Tutbury, St Mary's Priory Church
History, tourist information, and nearby accommodation
HistoryIn 1089 Henry de Ferrers, lord of Tutbury Castle, built a church below his hilltop fortress, and dedicated it to William the Conqueror, who had just died, and his wife Matilda, as well as Ferrers own family. The new Norman church was built on or near the site of an earlier Saxon building of which little is known. Some 60 years later his descendent, Robert de Ferrers, founded a Benedictine priory here, with monks drawn from the Norman abbey of St Pierre sur Dives.
Another version of the church's founding says that it was Henry who founded the Priory at the same time as the church, and makes no mention of Robert.
From its foundation the church served both the Priory and the town, a fact which would save it from destruction at the Reformation. The Priory was dissolved by Henry VIII in 1538 and its estates given to Sir William Cavendish. The monastic buildings were pulled down, the central tower of the church destroyed, along with the transepts and two bays of the nave.
What remains is a tantalising mix of time periods and styles. By far the most impressive feature is the ornate west facade, with its wide-arched doorway carved with traditional Norman motifs. It is one of the finest and most beautifully carved Norman facades in England.
The west front may date to around 1150, though the nave itself is earlier, perhaps from around 1100. If you look closely you can see masons marks left on the nave pillars by Norman stoneworkers. The south aisle was damaged during a rebellion by Robert de Ferrieres in 1266, but retains some Norman stonework.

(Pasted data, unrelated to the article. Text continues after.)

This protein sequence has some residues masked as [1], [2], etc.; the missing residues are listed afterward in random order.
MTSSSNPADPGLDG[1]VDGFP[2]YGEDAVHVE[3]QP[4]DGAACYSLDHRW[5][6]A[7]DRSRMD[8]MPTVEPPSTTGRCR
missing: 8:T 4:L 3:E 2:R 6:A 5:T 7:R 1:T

The east end of the south aisle was rebuilt in 1307 by Edmund, Earl of Leicester.
Set onto a pillar behind the pulpit is a 13th century carved head of Christ. This carving may have been part of the original reredos behind the high altar of the monastic church. In the north aisle is a medieval alabaster coffin , discovered when a grave was being dug in 1972. The coffin contained the remains of a woman, aged 36-40, perhaps a benefactress of the Priory, though we do not know for certain who she was. Aside from this medieval coffin the only real memorial of note is to a former Puritan vicar named Anthony Orridge, who died in 1655.
At the west end of the nave is a 16th century parish chest, and the lectern is carved from a 6,000 year-old piece of black bog oak found in the River Dove.
Tutbury's Priory church is well worth a visit; the sheer scale of the Norman architecture is impressive, and it is fascinating to think that what we see now is just a small portion of the original Norman monastic building.
About Tutbury, St Mary's Priory Church
Address: Church Street, Tutbury, Staffordshire, England, DE13 9JE
Attraction Type: Historic Church
Location: Just below the castle and above the town centre. Usually open daylight hours.
Website: Tutbury, St Mary's Priory Church
Photo Credit: David Ross and Britain Express
Heritage Rated from 1- 5 (low-exceptional) on historic interest
Tutbury Castle - 0 miles (Castle)
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Derby, St Werburgh's Church - 9.5 miles (Historic Church)
Pickford's House Museum of Georgian Life and Costume - 9.6 miles (Museum)
Derby Museum and Art Gallery - 9.7 miles (Museum)
Nearest Accommodation to Tutbury, St Mary's Priory Church:
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Sharps Pottery Museum
Tel: 01283 222 848